Religion and the State: Why Moderate Religious Teaching Should Be Promoted

Article excerpt

Should the US government and the international community actively promote religion overseas, especially in the Islamic world? Such an approach may seem wrong on many grounds. Religion is a major force driving jihadists in the Middle East, and separation of state and religion is one of the cornerstones of US democracy and the type of regime the United States promotes abroad. And, as young people say, religion is so "yesterday"; the march of history, starting with the Enlightenment, has been toward secularization and the dominance of reason.

The case of religious education in the Islamic world suggests, however, that all these assumptions are erroneous and that the United States should actively promote religion overseas, albeit not in any and every form. The United States is involved in changing schooling in several Islamic countries, including Iraq, Afghanistan, and Pakistan. One may oppose such an active US role, but as long as that role exists, the question remains: how should the US government affect the religious content of education overseas?

As with many other matters concerning education, the issues involved are much broader than deciding which books children should read and what teachers should teach. The key task is determining which, if any, values ought to be part of public education and what kind of society educators should seek to advance--one that promotes secularism, in which religion is relegated to the private sphere; one that promotes moderate but not fundamentalist religion; or one that promotes whatever form of religion the community favors, even if it is extremist.

The Need for Reform

In several Muslim countries, a large number of pupils are enrolled in madrasas. The education given in many of these schools promotes an extremist version of Islam. It is discriminatory against women, abusive to non-believers, and supportive of terrorist activities. In addition, madrasas and many other Islamic schools are often criticized for being counter-productive in their teaching methods for relying heavily on rote memorization. Religious education is the main subject and little room is provided in areas such as math, science, computer skills, and civics, not to mention English, which is becoming increasingly important. In short, madrasas do not educate for modernity.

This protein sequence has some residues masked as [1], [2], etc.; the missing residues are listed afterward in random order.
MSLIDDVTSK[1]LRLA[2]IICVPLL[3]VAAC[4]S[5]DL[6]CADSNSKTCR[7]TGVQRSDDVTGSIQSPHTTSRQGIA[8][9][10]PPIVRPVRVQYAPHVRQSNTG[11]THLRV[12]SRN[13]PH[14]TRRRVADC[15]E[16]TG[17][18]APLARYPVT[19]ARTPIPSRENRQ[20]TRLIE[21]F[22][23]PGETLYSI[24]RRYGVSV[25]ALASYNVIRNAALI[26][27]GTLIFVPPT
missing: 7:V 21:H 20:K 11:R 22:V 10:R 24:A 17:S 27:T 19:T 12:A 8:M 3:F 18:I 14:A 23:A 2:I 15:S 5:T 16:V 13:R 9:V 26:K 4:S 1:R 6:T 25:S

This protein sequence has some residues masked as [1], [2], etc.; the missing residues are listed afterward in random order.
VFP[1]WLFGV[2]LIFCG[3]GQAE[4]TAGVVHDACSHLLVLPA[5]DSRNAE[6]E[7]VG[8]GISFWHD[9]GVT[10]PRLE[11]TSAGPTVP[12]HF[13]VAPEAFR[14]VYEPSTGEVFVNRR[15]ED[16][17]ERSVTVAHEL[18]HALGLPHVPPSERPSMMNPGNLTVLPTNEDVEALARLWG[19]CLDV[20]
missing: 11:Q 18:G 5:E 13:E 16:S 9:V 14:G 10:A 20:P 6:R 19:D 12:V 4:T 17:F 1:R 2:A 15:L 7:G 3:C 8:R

In India, for instance, madrasa studies are largely limited to the Qur'an, the Hadith, and Islamic philosophy and jurisprudence. The Indian government, as well as secular-minded Muslims, have come together to push for the modernization of the educational curriculum in hopes of curbing the poverty and social conservatism that they believe madrasas are breeding, but past government attempts to incorporate science, math, and English into these schools have essentially failed. The same holds true for madrasas in many other Muslim countries. They are shutting their graduates out of modern economic and political development.

One may grant that madrasas promote extremist values and behavior, both directly (by the content of the education they provide) and indirectly (by keeping their graduates out of modern life). However, one must also ask whether the United States or other Western nations should be involved in changing these schools and hence the way that millions of Muslims are educated. While political liberalism would argue that the United States ought to allow citizens of the nations involved to select which education they prefer for their children, this argument must be rejected. Citizens of other countries have a strong and legitimate interest in discouraging education that predisposes graduates to hatred, terrorism, and human rights violations. The United States, other Western nations, moderate Muslim nations, and the global community have a strong interest in ensuring that people of all nations are raised to respect rights, to participate in democratic politics, and to take part in a modern economy. …